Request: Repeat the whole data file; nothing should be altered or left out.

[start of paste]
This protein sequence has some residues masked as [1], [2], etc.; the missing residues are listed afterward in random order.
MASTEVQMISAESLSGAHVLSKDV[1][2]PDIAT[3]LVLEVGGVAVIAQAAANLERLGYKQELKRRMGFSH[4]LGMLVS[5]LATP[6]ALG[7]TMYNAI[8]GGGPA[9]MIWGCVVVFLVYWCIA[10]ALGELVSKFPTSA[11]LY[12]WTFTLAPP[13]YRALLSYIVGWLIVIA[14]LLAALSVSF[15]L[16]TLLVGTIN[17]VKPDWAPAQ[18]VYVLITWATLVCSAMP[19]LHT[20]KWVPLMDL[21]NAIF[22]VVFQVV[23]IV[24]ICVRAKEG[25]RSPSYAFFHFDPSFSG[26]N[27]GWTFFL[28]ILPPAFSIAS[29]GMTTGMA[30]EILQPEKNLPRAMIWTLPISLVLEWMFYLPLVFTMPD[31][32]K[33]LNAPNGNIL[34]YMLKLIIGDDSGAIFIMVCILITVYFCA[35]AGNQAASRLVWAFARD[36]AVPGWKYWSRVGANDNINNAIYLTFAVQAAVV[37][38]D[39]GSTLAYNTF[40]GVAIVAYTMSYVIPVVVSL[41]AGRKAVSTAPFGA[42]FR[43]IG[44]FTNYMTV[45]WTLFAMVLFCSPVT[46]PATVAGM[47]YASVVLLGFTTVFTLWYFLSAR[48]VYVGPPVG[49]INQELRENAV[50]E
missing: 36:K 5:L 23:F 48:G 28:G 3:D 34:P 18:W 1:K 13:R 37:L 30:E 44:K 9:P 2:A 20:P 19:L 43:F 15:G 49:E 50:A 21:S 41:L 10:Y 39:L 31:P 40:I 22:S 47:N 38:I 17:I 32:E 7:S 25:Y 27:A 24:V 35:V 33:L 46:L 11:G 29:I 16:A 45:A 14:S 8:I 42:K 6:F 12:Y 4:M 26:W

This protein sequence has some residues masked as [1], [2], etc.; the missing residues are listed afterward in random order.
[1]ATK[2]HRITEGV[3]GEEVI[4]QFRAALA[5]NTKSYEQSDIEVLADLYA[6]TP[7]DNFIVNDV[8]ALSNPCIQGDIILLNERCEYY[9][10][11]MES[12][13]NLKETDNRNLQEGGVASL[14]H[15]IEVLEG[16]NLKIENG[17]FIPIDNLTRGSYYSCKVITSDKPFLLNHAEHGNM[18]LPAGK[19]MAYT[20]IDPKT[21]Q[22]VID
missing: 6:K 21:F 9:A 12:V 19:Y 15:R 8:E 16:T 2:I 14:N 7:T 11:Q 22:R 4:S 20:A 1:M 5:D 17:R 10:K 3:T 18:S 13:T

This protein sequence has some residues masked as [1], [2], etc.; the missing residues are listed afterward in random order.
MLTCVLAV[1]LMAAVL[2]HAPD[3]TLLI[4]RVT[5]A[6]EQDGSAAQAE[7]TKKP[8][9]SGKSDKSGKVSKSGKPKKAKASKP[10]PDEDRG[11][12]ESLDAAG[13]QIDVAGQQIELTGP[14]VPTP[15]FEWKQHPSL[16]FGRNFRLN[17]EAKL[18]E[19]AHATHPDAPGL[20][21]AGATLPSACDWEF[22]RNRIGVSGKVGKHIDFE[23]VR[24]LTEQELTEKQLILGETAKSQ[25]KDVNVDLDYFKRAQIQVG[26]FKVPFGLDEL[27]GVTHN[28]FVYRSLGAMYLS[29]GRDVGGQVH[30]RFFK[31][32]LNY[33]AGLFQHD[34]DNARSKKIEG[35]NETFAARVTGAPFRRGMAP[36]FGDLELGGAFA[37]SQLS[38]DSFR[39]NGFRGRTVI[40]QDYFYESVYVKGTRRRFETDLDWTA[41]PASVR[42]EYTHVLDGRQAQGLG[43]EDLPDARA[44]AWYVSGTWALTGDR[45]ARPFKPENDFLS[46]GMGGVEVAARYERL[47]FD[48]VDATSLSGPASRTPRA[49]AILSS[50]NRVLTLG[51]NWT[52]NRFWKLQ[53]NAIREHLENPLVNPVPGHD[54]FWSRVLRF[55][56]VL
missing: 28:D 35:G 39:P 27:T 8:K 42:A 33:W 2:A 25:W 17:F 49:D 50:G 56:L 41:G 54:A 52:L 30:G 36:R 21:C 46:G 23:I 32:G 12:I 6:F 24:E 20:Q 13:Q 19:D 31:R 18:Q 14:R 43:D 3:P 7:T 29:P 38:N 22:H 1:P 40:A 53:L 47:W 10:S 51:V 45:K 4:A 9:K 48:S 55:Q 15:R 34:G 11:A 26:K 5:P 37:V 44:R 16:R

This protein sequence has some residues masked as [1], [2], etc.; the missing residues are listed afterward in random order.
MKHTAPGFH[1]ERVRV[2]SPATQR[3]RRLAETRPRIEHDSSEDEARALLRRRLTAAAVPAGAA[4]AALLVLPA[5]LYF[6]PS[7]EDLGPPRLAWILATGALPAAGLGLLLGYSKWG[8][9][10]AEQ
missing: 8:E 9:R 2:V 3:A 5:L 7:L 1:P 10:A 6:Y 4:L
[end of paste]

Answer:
This protein sequence has some residues masked as [1], [2], etc.; the missing residues are listed afterward in random order.
MASTEVQMISAESLSGAHVLSKDV[1][2]PDIAT[3]LVLEVGGVAVIAQAAANLERLGYKQELKRRMGFSH[4]LGMLVS[5]LATP[6]ALG[7]TMYNAI[8]GGGPA[9]MIWGCVVVFLVYWCIA[10]ALGELVSKFPTSA[11]LY[12]WTFTLAPP[13]YRALLSYIVGWLIVIA[14]LLAALSVSF[15]L[16]TLLVGTIN[17]VKPDWAPAQ[18]VYVLITWATLVCSAMP[19]LHT[20]KWVPLMDL[21]NAIF[22]VVFQVV[23]IV[24]ICVRAKEG[25]RSPSYAFFHFDPSFSG[26]N[27]GWTFFL[28]ILPPAFSIAS[29]GMTTGMA[30]EILQPEKNLPRAMIWTLPISLVLEWMFYLPLVFTMPD[31][32]K[33]LNAPNGNIL[34]YMLKLIIGDDSGAIFIMVCILITVYFCA[35]AGNQAASRLVWAFARD[36]AVPGWKYWSRVGANDNINNAIYLTFAVQAAVV[37][38]D[39]GSTLAYNTF[40]GVAIVAYTMSYVIPVVVSL[41]AGRKAVSTAPFGA[42]FR[43]IG[44]FTNYMTV[45]WTLFAMVLFCSPVT[46]PATVAGM[47]YASVVLLGFTTVFTLWYFLSAR[48]VYVGPPVG[49]INQELRENAV[50]E
missing: 36:K 5:L 23:F 48:G 28:G 3:D 34:P 18:W 1:K 13:R 37:L 30:E 44:K 9:P 2:A 20:P 19:L 43:F 15:G 49:E 50:A 21:S 41:L 10:Y 39:L 31:P 40:I 22:S 47:N 38:I 17:I 32:E 7:S 25:Y 27:A 24:V 35:V 33:L 46:L 11:G 29:I 16:A 45:A 14:S 8:I 42:K 6:F 12:Y 4:M 26:W

This protein sequence has some residues masked as [1], [2], etc.; the missing residues are listed afterward in random order.
[1]ATK[2]HRITEGV[3]GEEVI[4]QFRAALA[5]NTKSYEQSDIEVLADLYA[6]TP[7]DNFIVNDV[8]ALSNPCIQGDIILLNERCEYY[9][10][11]MES[12][13]NLKETDNRNLQEGGVASL[14]H[15]IEVLEG[16]NLKIENG[17]FIPIDNLTRGSYYSCKVITSDKPFLLNHAEHGNM[18]LPAGK[19]MAYT[20]IDPKT[21]Q[22]VID
missing: 6:K 21:F 9:A 12:V 19:Y 15:R 8:E 16:T 2:I 14:N 7:T 11:Q 22:R 4:S 20:A 1:M 5:D 17:R 10:K 3:T 18:S 13:T

This protein sequence has some residues masked as [1], [2], etc.; the missing residues are listed afterward in random order.
MLTCVLAV[1]LMAAVL[2]HAPD[3]TLLI[4]RVT[5]A[6]EQDGSAAQAE[7]TKKP[8][9]SGKSDKSGKVSKSGKPKKAKASKP[10]PDEDRG[11][12]ESLDAAG[13]QIDVAGQQIELTGP[14]VPTP[15]FEWKQHPSL[16]FGRNFRLN[17]EAKL[18]E[19]AHATHPDAPGL[20][21]AGATLPSACDWEF[22]RNRIGVSGKVGKHIDFE[23]VR[24]LTEQELTEKQLILGETAKSQ[25]KDVNVDLDYFKRAQIQVG[26]FKVPFGLDEL[27]GVTHN[28]FVYRSLGAMYLS[29]GRDVGGQVH[30]RFFK[31][32]LNY[33]AGLFQHD[34]DNARSKKIEG[35]NETFAARVTGAPFRRGMAP[36]FGDLELGGAFA[37]SQLS[38]DSFR[39]NGFRGRTVI[40]QDYFYESVYVKGTRRRFETDLDWTA[41]PASVR[42]EYTHVLDGRQAQGLG[43]EDLPDARA[44]AWYVSGTWALTGDR[45]ARPFKPENDFLS[46]GMGGVEVAARYERL[47]FD[48]VDATSLSGPASRTPRA[49]AILSS[50]NRVLTLG[51]NWT[52]NRFWKLQ[53]NAIREHLENPLVNPVPGHD[54]FWSRVLRF[55][56]VL
missing: 28:D 35:G 39:P 27:T 8:K 42:A 33:W 2:A 25:W 17:F 49:D 50:G 56:L 41:G 54:A 52:L 30:G 36:R 21:C 46:G 23:I 32:G 12:I 6:F 24:E 20:Q 13:Q 19:D 31:R 18:Q 14:R 43:D 3:P 7:T 29:P 38:N 22:H 1:P 40:A 53:L 47:W 10:S 51:V 45:K 4:A 9:K 48:S 55:Q 15:R 34:G 11:A 26:K 5:P 37:V 44:R 16:R

This protein sequence has some residues masked as [1], [2], etc.; the missing residues are listed afterward in random order.
MKHTAPGFH[1]ERVRV[2]SPATQR[3]RRLAETRPRIEHDSSEDEARALLRRRLTAAAVPAGAA[4]AALLVLPA[5]LYF[6]PS[7]EDLGPPRLAWILATGALPAAGLGLLLGYSKWG[8][9][10]AEQ
missing: 8:E 9:R 2:V 3:A 5:L 7:L 1:P 10:A 6:Y 4:L